Hide this

Results from Google Books

Click on a thumbnail to go to Google Books.

Esperanza Rising by Pam Munoz Ryan

Esperanza Rising (original 2000; edition 2002)

by Pam Munoz Ryan, Pam Munoz Ryan

MembersReviewsPopularityAverage ratingMentions
4,064None1,246 (4.17)57
Title:Esperanza Rising
Authors:Pam Munoz Ryan
Other authors:Pam Munoz Ryan
Info:Scholastic (2002), Paperback, 262 pages
Collections:Your library
Tags:Lit Circle Book

Work details

Esperanza Rising by Pam Munoz Ryan (2000)

Recently added byi_shoff, private library, mabith, bsobol, beschrich, DMBGC, meow33, acdefoe, sciesla

Sign up for LibraryThing to find out whether you'll like this book.

No current Talk conversations about this book.

» See also 57 mentions

English (376)  German (1)  All languages (377)
Showing 1-5 of 376 (next | show all)
In my opinion, this book was okay. There were aspects of the book that I liked, and there were things that were mediocre. I liked the central message of the book—you can be wealthy in more ways than one. Esperanza thought that money was the only thing that could make her rich, but as she faced the hardships that took place, she realized that family, friends, and love can make you rich also. What I did not like was the amount of time it took for Esperanza to come around and stop acting like a brat. “She opens her case to check on the doll, and a little barefoot peasant girl runs to see it. Esperanza quickly jerks it away—she doesn’t want a dirty peasant girl touching her doll.”…”why is Mama apologizing to a peasant.” After this happened in chapter 5, I began to dislike the character. I do think that the story was written well, and kept the reader engaged. I just felt indifferent about Esperanza. ( )
  kjacks26 | Mar 30, 2014 |
I absolutely love this book. I read it in middle school and I was so excited that I was going to get to read it again. There is just so many things to love about this story. My favorite thing about the book is how it is rife with symbolism. One of my favorite parts where this symbolism appears is toward the end, when Abuelita is finally able to travel to the United States. Mama is home from the hospital, Miguel brings Abuelita over the border, Esperanza has discovered how strong she is, and Papa's roses have bloomed; the family is finally together again, but different than they were in the beginning. Each one of them has been on a journey, but their family is so strong that they can never truly be apart. I also like how the way the book comes full circle. The very first line of the story is "Our land is alive, Esperanza", which is what her father says to her, and the last line of the story is "Don't be afraid to start over." These lines connect to show that everything is alive, and living things will change. This idea also connects to the fact that the names of the chapters are what food is in season at that time. The chapters come full circle as well. The first chapter is los uvas (grapes) and the last chapter is los uvas (grapes). This idea also connects to the first and last lines because the plants will always come back, just as Esperanza's family will always be there for her. Another thing I loved about the book was the main character, Esperanza. Her name means "hope", which is a really big idea in this book. She is so much stronger than she thinks she is, and is willing to make so many sacrifices and work hard for the people she loves. She surprises herself, and I find her journey of self-discovery to be very relateable. This book also lends itself to open discussion for many topics, such as racism, segregation, and growing up, and it addresses these ideas, and others, in tasteful ways, which I can really appreciate. As stated previously, one of the big ideas of this book is having hope and looking to the future, but the reader can take away many things from this story. Overall, I love this book, and I definitely appreciate it more now that I am older. ( )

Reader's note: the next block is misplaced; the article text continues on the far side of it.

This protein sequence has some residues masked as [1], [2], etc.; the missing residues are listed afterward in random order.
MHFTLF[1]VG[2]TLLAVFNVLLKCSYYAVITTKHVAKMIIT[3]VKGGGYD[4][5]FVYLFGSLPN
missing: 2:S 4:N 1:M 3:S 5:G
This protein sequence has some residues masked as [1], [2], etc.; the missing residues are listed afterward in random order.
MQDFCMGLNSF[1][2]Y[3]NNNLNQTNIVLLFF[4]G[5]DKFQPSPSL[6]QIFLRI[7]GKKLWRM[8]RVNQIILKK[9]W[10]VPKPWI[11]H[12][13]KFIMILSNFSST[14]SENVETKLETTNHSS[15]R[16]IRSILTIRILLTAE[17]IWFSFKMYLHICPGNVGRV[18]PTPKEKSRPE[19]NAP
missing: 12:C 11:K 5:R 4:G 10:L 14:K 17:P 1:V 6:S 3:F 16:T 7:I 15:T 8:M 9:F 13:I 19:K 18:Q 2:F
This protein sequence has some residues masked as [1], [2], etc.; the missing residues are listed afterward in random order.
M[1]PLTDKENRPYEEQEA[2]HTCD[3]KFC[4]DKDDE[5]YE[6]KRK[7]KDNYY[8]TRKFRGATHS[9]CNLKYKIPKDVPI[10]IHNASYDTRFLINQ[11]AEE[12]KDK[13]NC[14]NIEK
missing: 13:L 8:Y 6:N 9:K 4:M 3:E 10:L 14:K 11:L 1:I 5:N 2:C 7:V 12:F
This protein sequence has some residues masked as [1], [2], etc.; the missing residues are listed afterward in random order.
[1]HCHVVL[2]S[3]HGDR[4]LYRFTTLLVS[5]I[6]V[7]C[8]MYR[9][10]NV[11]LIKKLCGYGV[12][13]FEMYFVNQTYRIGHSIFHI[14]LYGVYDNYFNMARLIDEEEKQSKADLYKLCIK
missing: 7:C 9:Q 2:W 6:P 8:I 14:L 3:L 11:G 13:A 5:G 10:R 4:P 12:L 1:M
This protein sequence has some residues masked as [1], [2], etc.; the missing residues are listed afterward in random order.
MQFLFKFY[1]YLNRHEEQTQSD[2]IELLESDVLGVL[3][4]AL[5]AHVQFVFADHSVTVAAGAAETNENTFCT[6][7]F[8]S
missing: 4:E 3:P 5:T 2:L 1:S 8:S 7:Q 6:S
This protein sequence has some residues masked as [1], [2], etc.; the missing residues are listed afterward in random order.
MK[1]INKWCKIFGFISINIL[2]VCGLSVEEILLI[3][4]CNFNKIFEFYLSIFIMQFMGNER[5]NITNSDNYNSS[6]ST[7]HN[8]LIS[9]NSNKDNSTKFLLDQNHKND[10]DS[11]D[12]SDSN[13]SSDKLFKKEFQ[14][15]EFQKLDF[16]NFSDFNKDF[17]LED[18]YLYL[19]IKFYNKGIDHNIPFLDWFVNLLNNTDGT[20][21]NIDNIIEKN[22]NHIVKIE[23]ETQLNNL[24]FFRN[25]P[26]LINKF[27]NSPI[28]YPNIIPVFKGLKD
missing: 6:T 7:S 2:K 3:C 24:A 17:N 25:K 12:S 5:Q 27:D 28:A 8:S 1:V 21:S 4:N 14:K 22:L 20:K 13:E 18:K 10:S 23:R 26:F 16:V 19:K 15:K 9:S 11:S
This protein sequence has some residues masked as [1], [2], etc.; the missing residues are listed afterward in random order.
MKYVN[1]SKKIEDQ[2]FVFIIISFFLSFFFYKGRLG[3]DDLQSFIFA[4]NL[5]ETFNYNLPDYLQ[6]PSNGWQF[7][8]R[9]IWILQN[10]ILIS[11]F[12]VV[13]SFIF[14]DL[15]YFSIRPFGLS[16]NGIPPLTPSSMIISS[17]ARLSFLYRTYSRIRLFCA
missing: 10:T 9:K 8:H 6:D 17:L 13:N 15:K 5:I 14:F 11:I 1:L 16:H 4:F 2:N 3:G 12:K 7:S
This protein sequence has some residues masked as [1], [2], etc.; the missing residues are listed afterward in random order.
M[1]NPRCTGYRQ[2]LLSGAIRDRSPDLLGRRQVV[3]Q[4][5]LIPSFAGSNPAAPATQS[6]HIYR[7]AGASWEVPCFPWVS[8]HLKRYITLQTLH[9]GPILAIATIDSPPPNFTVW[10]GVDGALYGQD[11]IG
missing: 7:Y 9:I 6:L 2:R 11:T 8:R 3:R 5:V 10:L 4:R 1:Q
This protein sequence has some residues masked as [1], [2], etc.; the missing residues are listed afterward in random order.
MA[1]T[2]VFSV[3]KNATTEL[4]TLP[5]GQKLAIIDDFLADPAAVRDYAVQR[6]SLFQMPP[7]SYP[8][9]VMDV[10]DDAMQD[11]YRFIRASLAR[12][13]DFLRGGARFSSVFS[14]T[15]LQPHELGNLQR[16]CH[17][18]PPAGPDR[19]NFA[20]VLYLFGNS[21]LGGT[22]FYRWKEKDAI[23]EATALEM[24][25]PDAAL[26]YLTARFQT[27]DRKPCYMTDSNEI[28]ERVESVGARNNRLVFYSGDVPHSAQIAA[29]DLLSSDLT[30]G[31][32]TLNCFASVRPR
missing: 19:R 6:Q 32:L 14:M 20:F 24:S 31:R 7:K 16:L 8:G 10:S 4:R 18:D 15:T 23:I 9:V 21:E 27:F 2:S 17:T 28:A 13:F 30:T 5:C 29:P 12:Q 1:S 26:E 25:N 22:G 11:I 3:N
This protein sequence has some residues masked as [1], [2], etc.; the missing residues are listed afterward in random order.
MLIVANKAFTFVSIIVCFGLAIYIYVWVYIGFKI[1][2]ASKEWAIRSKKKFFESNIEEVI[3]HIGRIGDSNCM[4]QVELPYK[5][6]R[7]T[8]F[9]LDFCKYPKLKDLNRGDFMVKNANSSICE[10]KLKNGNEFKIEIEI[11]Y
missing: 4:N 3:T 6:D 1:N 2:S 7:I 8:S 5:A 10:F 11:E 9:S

lstec2 | Mar 26, 2014 |
Esperanza Rising was a very good read. I really enjoyed the way that Spanish words were incorporated into the text. For example, Esperanza would say a Spanish word, followed by an English word. This strategy used by the author reminded the reader that the characters were Spanish throughout the entirety of the book. Also, I really enjoyed the storyline. The plot of this story was kept the reader interested and made the story exciting. I enjoyed being able to watch Esperanza grow-up through the course of the story. The main message of this story is that money and comfort are not the most important things in life, family is more important. ( )
  kjacob9 | Mar 24, 2014 |
It took me a long time to read this book because I did not know much about the great depression. I learned a lot about life of an immigrant. The pace was a little slow. I would recommend this book for 5th grade on. ( )
  Cybro | Mar 23, 2014 |